Brains Before Beauty: How Technology Has Transformed The Way People Shop For Cosmetics
Technology has revolutionized countless industries over the past 50+ years. Where would modern manufacturing be today without the Internet of Things (IoT), artificial intelligence, and machine learning? These innovative technology advancements have made it possible to eliminate inefficiencies, speed up production lines, and reduce the risk of human error.
One industry that has experienced exponential transformation thanks to the advent of technology is e-commerce, or the buying and selling of goods or services using the internet. When you think of traditional e-commerce, you might envision scrolling through a website’s product pictures and clicking “Add To Cart,” then having to wait 3-5 business days for your new merchandise to ship through the mail. However, that process, too, has evolved in recent years to include a wide variety of shopping and delivery solutions.
A popular sector that’s truly taken advantage of technology’s enormous opportunity for e-commerce growth is BEAUTY.
Where Does The Beauty Industry Stand Today?
According to Statista, consumers have been spending higher levels of disposable income on cosmetics in recent years than they have in the past; in 2019 the industry pulled in a whopping 49.2 billion U.S. dollars. However, when COVID-19 hit in early 2020, the pandemic and its repercussions put a damper on the market’s growth. Shoppers have traditionally preferred to buy beauty supplies like skincare products, makeup, and fragrances in brick-and-mortar stores. According to a report by McKinsey, “in most major beauty-industry markets, in-store shopping accounted for up to 85% of beauty product purchases prior to the COVID-19 crisis.”
Thanks to the pandemic, approximately 30% of the beauty-industry market was shut down, and popular brands had to develop new ways to sell without negatively impacting the shopping experience. Enter, e-commerce innovations. As society slowly returns to some semblance of normalcy, experts predict that e-commerce will continue to expand, and that COVID-19 simply accelerated trends that were going to happen regardless. Digital channels like direct-to-consumer websites and social media platforms will prove to be indispensable as brands rely on technology to capture, convert, and retain the attention of new and existing customers.
At BDS, we’ve been active in the beauty industry for years, and we’re constantly discovering up-and-coming trends in our line of work. In this blog, we identify and explore the top SIX technology innovations and digital channels that have already changed the way that people shop for beauty products and provide concrete examples of brands that are leading the way.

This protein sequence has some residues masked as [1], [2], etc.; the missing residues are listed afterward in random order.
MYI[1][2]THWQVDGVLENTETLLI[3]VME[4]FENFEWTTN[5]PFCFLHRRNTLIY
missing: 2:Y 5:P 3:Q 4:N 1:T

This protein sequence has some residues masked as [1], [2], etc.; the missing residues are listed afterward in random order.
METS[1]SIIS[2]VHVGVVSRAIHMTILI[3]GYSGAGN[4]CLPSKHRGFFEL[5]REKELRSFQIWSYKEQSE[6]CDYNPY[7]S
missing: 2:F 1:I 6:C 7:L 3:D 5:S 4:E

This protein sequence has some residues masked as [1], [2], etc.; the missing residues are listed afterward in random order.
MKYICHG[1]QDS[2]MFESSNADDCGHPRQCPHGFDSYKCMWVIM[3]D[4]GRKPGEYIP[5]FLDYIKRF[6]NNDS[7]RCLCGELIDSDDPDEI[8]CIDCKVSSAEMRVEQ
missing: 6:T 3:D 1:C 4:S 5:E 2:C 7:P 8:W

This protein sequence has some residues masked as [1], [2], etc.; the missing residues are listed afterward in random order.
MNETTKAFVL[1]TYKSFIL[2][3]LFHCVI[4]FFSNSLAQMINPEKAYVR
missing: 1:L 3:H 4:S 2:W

1) Augmented Reality & Virtual Reality
Augmented reality and virtual reality have been futuristic buzzwords on the lips of many industry experts for the past five years or so, but the concept initially seemed like a far-off one. Until it wasn’t. According to Digital Beauty, VR refers to digital experiences that make it possible to experience anything, anytime, anywhere, whereas AR is a computer tool that can detect live elements like the human face and add virtual effects in real-time. If you’ve ever used a Snapchat filter to superimpose glasses or freckles on your face, you’re already familiar with the technology. Within the beauty sector, AR and VR allows people to virtually “try on” things like foundation, lipstick, and eyeshadow, thus eliminating the need to shop in-store.
One major beauty brand that’s leading the AR/VR way is L’Oréal, which recently said its global mission is to evolve from a beauty to a beauty technology company. The brand claims that AR is becoming key for product and brand discovery and purchase in the beauty industry, but they also use it to improve the internal sales process. With its new “Beauty Lab,” L’Oréal encourages its family of 42 brands to “use the virtual reality room in order to drive efficiency and productivity when making decisions around product merchandising, packaging, and overall branding.” With the assistance of AR and VR solutions, the company can better visualize creative concepts and make informed decisions.
2) DTC E-Commerce Sites
Although e-commerce isn’t a new concept, direct-to-consumer sites have become all the rage in recent years, and even more so during the COVID-19 pandemic. According to Glossy, brands have been rushing to increase the pace of their site developments to maintain customer loyalty, and “new features that have been accelerated this year include shoppable video content, product-finding tools, subscription services, and other interactive experiences to replace store visits.” To help consumers decide between various product options when they can’t physically compare them in-store, brands like Supergoop have even launched interactive product finder quizzes with questions that narrow down who you’re shopping for and why you’re shopping for them, in a tech-savvy attempt to personalize the sales process.
According to ScaleFast.com, the DTC shift was pioneered by new startups like Warby Parker who wanted to bypass major distribution centers, deliver e-commerce experiences unlike others, and essentially take control of the consumer journey from beginning to end. That said, the shift has ALSO been driven by shopper demand; the more people shop on DTC platforms, the more they fall in love with them. 55 percent of shoppers prefer to shop directly with brand manufacturers over retailers, and one of the reasons is that they enjoy “personally interacting with companies and establishing a connection.” That’s why having a user-friendly e-commerce website is more important than ever before in today’s shopper-centric environment.
3) Social Shopping
Beyond DTC websites, social media is also empowering one-on-one relationships between beauty brands and buyers. 72 percent of shoppers say they’ve made fashion, beauty or style-related purchases after seeing something on Instagram, with the most-purchased categories being clothing, makeup, shoes, and jewelry, according to Retail Dive. Forrester Research predicts that 58% of U.S. retail trends will be digitally influenced by 2023, and the average internet user spends two hours and 22 minutes on social media per day. If the new goal of omnichannel brands is to always be where consumers are, it only makes sense for them to also be active and available on platforms like Facebook, Instagram, and TikTok.
Social media allows companies to connect directly with consumers, even when they’re casually scrolling through their feeds. One business that took advantage of that trend early on is Kylie Cosmetics, the mega-popular beauty brand founded by TV personality Kylie Jenner. By using Kylie Jenner’s massive social media following as its #1 marketing tool, the company secured almost $400 million in revenue in just 18 months. Another social media star is Glossier, which describes itself as a content-first company, and it features content from influencers and followers alike. According to Salsify, the brand “promotes the belief that communities are the core of an effective social media strategy,” and that social media can help brands listen to what consumers want and then respond accordingly.